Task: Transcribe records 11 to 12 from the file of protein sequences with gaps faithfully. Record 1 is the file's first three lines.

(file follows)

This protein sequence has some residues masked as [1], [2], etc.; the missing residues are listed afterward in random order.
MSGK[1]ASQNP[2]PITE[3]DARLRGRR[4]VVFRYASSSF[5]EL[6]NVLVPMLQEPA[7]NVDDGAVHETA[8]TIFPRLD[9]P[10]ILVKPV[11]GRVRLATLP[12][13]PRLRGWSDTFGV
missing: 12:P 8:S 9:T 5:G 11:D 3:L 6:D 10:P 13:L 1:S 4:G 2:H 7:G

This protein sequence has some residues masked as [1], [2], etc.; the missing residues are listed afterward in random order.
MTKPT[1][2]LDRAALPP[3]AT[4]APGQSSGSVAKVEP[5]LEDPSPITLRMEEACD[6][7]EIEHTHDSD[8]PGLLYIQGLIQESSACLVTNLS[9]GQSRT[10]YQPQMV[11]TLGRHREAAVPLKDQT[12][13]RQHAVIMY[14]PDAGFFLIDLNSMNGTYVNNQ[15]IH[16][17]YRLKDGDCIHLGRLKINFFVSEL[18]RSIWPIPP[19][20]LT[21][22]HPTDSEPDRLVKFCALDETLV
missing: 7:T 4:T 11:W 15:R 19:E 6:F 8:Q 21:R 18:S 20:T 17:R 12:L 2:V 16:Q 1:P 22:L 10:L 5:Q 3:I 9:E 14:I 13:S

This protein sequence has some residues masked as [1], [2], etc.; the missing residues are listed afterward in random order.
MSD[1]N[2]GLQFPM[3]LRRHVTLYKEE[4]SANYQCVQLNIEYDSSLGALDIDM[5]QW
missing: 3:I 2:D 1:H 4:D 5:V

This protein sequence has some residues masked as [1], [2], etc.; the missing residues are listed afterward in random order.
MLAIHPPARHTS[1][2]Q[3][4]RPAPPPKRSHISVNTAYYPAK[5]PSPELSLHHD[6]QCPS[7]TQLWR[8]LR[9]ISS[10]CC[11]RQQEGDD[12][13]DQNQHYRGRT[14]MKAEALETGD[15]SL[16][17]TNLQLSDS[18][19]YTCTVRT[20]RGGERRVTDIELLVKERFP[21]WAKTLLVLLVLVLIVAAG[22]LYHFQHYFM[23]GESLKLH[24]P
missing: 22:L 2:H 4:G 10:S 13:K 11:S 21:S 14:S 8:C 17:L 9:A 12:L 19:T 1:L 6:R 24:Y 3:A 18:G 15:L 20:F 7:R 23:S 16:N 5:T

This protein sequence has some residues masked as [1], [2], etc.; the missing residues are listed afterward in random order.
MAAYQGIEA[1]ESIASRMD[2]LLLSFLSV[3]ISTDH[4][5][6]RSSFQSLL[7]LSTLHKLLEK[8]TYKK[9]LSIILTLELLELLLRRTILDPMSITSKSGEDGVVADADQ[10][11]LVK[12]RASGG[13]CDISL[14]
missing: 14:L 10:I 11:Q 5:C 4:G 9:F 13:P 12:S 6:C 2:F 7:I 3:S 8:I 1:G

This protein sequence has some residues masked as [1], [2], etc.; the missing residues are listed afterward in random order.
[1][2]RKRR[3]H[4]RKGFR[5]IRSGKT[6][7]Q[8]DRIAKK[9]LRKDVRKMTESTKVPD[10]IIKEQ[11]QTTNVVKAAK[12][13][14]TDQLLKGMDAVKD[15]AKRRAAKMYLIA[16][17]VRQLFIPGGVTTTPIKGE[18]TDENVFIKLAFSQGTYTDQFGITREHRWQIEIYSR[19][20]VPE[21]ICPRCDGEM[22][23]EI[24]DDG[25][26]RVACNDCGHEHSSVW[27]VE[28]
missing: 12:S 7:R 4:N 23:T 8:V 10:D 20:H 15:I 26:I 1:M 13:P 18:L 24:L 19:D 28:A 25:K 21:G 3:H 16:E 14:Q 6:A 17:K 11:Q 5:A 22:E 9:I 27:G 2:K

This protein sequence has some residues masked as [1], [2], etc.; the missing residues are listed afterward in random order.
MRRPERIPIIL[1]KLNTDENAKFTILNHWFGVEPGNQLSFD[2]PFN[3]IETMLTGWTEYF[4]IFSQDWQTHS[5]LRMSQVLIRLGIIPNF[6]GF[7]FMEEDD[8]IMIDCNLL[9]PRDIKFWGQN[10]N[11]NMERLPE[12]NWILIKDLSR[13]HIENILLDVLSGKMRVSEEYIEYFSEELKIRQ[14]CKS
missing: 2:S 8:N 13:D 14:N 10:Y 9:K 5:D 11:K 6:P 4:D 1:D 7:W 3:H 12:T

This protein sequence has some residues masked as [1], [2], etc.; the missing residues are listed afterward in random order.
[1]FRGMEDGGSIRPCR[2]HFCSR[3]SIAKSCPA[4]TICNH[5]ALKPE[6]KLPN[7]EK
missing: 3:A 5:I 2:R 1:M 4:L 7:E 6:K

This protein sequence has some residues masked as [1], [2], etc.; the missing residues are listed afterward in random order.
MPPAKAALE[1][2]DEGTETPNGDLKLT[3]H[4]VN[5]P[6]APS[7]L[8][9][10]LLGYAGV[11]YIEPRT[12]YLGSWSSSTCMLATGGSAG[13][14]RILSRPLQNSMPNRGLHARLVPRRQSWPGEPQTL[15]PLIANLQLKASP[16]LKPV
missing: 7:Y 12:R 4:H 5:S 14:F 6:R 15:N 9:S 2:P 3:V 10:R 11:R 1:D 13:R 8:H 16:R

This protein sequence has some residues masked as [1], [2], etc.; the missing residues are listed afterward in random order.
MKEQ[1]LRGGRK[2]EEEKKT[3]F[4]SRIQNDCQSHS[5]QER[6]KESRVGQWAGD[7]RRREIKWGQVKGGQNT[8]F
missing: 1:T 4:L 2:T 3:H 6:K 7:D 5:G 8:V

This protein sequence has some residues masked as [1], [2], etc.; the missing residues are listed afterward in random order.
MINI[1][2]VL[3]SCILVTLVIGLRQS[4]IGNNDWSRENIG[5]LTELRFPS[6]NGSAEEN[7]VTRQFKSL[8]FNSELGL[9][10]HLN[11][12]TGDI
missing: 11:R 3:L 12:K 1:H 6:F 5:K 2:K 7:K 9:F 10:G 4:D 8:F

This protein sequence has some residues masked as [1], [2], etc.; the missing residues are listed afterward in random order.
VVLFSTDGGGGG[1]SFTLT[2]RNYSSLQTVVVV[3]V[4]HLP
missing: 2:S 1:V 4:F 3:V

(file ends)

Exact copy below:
This protein sequence has some residues masked as [1], [2], etc.; the missing residues are listed afterward in random order.
MINI[1][2]VL[3]SCILVTLVIGLRQS[4]IGNNDWSRENIG[5]LTELRFPS[6]NGSAEEN[7]VTRQFKSL[8]FNSELGL[9][10]HLN[11][12]TGDI
missing: 11:R 3:L 12:K 1:H 6:F 5:K 2:K 7:K 9:F 10:G 4:D 8:F

This protein sequence has some residues masked as [1], [2], etc.; the missing residues are listed afterward in random order.
VVLFSTDGGGGG[1]SFTLT[2]RNYSSLQTVVVV[3]V[4]HLP
missing: 2:S 1:V 4:F 3:V